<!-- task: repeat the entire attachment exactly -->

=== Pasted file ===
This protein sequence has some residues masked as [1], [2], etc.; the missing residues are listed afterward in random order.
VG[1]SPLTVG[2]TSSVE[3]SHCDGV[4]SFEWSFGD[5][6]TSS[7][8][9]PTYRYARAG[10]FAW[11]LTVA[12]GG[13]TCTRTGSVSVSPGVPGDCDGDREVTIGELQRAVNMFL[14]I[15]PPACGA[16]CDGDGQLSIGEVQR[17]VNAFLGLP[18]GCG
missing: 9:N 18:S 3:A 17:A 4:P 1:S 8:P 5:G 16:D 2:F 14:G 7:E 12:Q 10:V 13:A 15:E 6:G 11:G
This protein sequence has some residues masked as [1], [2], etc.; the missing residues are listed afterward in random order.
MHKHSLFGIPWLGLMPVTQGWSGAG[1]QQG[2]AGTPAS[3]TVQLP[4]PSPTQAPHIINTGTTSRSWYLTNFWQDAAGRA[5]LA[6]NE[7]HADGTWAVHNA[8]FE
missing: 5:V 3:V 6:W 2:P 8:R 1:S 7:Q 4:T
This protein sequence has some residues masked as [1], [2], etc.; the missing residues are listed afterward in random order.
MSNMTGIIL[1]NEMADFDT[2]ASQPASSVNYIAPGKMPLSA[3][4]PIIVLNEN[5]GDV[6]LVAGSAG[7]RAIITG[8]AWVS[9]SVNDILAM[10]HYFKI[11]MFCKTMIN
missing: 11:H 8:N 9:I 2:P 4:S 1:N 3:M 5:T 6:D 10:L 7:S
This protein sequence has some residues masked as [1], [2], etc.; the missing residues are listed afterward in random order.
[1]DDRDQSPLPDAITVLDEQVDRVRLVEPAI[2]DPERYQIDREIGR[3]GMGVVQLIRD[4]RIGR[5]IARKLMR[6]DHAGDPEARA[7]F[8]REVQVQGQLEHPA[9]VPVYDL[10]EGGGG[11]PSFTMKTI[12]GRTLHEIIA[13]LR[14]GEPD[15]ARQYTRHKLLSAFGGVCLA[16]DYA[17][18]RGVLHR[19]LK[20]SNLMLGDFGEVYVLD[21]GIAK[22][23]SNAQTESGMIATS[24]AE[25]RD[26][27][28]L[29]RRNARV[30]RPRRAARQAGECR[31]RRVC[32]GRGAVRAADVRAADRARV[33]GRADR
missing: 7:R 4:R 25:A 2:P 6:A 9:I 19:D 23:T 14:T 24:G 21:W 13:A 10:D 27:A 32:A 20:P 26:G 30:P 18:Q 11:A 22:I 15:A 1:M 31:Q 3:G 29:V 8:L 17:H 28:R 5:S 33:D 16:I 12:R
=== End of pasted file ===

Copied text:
This protein sequence has some residues masked as [1], [2], etc.; the missing residues are listed afterward in random order.
VG[1]SPLTVG[2]TSSVE[3]SHCDGV[4]SFEWSFGD[5][6]TSS[7][8][9]PTYRYARAG[10]FAW[11]LTVA[12]GG[13]TCTRTGSVSVSPGVPGDCDGDREVTIGELQRAVNMFL[14]I[15]PPACGA[16]CDGDGQLSIGEVQR[17]VNAFLGLP[18]GCG
missing: 9:N 18:S 3:A 17:A 4:P 1:S 8:P 5:G 16:D 2:F 14:G 7:E 12:Q 10:V 13:A 15:E 6:G 11:G
This protein sequence has some residues masked as [1], [2], etc.; the missing residues are listed afterward in random order.
MHKHSLFGIPWLGLMPVTQGWSGAG[1]QQG[2]AGTPAS[3]TVQLP[4]PSPTQAPHIINTGTTSRSWYLTNFWQDAAGRA[5]LA[6]NE[7]HADGTWAVHNA[8]FE
missing: 5:V 3:V 6:W 2:P 8:R 1:S 7:Q 4:T
This protein sequence has some residues masked as [1], [2], etc.; the missing residues are listed afterward in random order.
MSNMTGIIL[1]NEMADFDT[2]ASQPASSVNYIAPGKMPLSA[3][4]PIIVLNEN[5]GDV[6]LVAGSAG[7]RAIITG[8]AWVS[9]SVNDILAM[10]HYFKI[11]MFCKTMIN
missing: 11:H 8:N 9:I 2:P 4:S 1:N 3:M 5:T 6:D 10:L 7:S
This protein sequence has some residues masked as [1], [2], etc.; the missing residues are listed afterward in random order.
[1]DDRDQSPLPDAITVLDEQVDRVRLVEPAI[2]DPERYQIDREIGR[3]GMGVVQLIRD[4]RIGR[5]IARKLMR[6]DHAGDPEARA[7]F[8]REVQVQGQLEHPA[9]VPVYDL[10]EGGGG[11]PSFTMKTI[12]GRTLHEIIA[13]LR[14]GEPD[15]ARQYTRHKLLSAFGGVCLA[16]DYA[17][18]RGVLHR[19]LK[20]SNLMLGDFGEVYVLD[21]GIAK[22][23]SNAQTESGMIATS[24]AE[25]RD[26][27][28]L[29]RRNARV[30]RPRRAARQAGECR[31]RRVC[32]GRGAVRAADVRAADRARV[33]GRADR
missing: 7:R 4:R 25:A 2:P 6:A 9:I 19:D 23:T 14:T 24:G 21:W 13:A 10:D 27:A 32:A 20:P 26:G 30:P 18:Q 11:A 22:I 15:A 1:M 31:Q 3:G 29:V 8:L 17:H 28:R 5:S 33:D 16:I 12:R